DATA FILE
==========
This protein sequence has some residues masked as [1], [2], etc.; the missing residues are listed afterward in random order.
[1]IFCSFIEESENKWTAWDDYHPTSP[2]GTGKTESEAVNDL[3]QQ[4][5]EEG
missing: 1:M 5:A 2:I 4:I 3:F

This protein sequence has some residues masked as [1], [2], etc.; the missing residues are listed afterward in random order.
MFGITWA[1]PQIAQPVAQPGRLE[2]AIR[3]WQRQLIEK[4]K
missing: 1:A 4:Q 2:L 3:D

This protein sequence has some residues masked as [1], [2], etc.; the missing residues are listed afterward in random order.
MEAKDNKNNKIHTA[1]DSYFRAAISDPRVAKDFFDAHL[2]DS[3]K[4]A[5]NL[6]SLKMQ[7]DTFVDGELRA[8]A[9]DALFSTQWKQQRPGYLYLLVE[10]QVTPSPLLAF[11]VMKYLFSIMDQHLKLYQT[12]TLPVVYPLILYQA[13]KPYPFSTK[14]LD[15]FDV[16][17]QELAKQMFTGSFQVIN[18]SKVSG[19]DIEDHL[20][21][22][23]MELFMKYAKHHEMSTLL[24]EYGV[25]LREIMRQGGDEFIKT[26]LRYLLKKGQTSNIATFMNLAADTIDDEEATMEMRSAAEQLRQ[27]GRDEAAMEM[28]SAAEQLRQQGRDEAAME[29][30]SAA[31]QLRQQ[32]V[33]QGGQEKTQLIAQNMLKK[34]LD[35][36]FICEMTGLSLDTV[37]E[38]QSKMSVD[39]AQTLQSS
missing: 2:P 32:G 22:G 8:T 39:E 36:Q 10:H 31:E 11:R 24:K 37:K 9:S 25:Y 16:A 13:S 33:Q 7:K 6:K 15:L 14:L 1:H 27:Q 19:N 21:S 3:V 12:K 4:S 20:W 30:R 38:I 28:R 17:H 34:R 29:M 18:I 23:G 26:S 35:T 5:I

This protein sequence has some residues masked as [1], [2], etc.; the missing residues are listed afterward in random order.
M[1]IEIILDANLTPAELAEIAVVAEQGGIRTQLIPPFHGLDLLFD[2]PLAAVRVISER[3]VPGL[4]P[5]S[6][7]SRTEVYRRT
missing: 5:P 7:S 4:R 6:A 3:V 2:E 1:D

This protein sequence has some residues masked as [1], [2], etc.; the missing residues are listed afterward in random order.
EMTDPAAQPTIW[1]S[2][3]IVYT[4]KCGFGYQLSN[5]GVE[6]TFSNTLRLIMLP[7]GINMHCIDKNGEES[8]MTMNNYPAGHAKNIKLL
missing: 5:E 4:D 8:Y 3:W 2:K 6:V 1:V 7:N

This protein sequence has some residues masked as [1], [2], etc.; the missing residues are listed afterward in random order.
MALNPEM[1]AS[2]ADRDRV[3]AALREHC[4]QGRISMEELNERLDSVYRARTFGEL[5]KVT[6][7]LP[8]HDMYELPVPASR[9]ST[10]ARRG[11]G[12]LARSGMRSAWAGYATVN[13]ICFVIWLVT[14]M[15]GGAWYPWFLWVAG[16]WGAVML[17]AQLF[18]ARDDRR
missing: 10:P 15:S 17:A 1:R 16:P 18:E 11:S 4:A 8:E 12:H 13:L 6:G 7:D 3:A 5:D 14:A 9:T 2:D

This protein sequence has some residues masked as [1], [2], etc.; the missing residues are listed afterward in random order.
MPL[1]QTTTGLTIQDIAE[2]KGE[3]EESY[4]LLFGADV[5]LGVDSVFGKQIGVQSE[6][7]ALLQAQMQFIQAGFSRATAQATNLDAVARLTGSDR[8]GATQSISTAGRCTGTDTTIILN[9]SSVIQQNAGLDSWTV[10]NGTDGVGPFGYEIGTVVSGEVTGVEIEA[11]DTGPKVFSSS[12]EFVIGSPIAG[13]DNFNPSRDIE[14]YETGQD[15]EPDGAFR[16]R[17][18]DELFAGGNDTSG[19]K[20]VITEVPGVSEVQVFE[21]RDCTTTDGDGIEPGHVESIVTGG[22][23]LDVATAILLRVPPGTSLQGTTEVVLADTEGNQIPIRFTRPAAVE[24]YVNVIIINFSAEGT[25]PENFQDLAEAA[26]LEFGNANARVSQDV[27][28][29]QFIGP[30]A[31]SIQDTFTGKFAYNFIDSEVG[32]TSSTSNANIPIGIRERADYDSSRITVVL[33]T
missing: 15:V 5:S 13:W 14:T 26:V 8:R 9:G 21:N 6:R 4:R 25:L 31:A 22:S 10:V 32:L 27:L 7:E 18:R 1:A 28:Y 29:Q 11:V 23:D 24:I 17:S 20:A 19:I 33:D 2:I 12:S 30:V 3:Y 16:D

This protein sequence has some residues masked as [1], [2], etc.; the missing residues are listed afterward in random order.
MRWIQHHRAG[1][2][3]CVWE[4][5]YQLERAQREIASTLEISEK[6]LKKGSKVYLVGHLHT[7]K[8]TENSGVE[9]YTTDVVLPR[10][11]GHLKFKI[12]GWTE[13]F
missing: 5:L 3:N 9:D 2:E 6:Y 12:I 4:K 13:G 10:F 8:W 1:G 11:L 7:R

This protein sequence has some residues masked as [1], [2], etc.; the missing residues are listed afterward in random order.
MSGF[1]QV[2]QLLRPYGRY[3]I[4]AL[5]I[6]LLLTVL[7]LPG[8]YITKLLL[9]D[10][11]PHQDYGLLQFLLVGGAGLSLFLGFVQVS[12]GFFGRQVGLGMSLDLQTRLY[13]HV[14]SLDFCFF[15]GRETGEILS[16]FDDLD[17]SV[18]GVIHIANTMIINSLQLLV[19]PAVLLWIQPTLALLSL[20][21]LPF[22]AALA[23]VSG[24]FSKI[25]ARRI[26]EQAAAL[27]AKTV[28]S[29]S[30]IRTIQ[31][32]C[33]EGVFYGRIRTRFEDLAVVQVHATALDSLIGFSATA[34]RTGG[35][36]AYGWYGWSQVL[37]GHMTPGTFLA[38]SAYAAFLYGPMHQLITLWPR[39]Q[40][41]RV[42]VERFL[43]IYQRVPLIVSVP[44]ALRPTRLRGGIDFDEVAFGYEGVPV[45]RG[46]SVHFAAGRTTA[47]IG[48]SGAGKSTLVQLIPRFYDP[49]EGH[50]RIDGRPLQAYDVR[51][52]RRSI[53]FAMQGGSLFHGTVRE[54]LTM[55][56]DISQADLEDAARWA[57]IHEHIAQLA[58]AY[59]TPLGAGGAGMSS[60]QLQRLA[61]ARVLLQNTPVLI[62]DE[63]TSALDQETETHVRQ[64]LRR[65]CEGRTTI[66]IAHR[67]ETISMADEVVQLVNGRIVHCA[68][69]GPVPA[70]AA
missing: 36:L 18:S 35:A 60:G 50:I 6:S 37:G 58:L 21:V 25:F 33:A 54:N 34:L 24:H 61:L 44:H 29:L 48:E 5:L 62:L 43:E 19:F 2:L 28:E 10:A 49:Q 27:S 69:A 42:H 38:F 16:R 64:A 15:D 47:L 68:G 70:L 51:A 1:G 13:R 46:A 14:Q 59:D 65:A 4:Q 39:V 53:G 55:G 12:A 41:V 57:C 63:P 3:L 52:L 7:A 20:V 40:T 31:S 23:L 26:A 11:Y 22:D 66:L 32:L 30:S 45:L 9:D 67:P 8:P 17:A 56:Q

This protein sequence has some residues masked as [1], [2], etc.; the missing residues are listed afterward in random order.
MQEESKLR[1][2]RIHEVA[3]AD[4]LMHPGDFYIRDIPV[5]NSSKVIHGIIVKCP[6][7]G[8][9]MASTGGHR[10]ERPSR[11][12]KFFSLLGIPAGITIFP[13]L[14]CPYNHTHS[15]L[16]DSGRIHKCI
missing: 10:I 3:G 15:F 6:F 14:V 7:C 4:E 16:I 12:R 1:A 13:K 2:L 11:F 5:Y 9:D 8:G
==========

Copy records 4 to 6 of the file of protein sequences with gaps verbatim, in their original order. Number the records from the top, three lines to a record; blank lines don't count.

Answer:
This protein sequence has some residues masked as [1], [2], etc.; the missing residues are listed afterward in random order.
M[1]IEIILDANLTPAELAEIAVVAEQGGIRTQLIPPFHGLDLLFD[2]PLAAVRVISER[3]VPGL[4]P[5]S[6][7]SRTEVYRRT
missing: 5:P 7:S 4:R 6:A 3:V 2:E 1:D

This protein sequence has some residues masked as [1], [2], etc.; the missing residues are listed afterward in random order.
EMTDPAAQPTIW[1]S[2][3]IVYT[4]KCGFGYQLSN[5]GVE[6]TFSNTLRLIMLP[7]GINMHCIDKNGEES[8]MTMNNYPAGHAKNIKLL
missing: 5:E 4:D 8:Y 3:W 2:K 6:V 1:V 7:N

This protein sequence has some residues masked as [1], [2], etc.; the missing residues are listed afterward in random order.
MALNPEM[1]AS[2]ADRDRV[3]AALREHC[4]QGRISMEELNERLDSVYRARTFGEL[5]KVT[6][7]LP[8]HDMYELPVPASR[9]ST[10]ARRG[11]G[12]LARSGMRSAWAGYATVN[13]ICFVIWLVT[14]M[15]GGAWYPWFLWVAG[16]WGAVML[17]AQLF[18]ARDDRR
missing: 10:P 15:S 17:A 1:R 16:P 18:E 11:S 4:A 8:E 12:H 13:L 6:G 7:D 3:A 5:D 14:A 9:T 2:D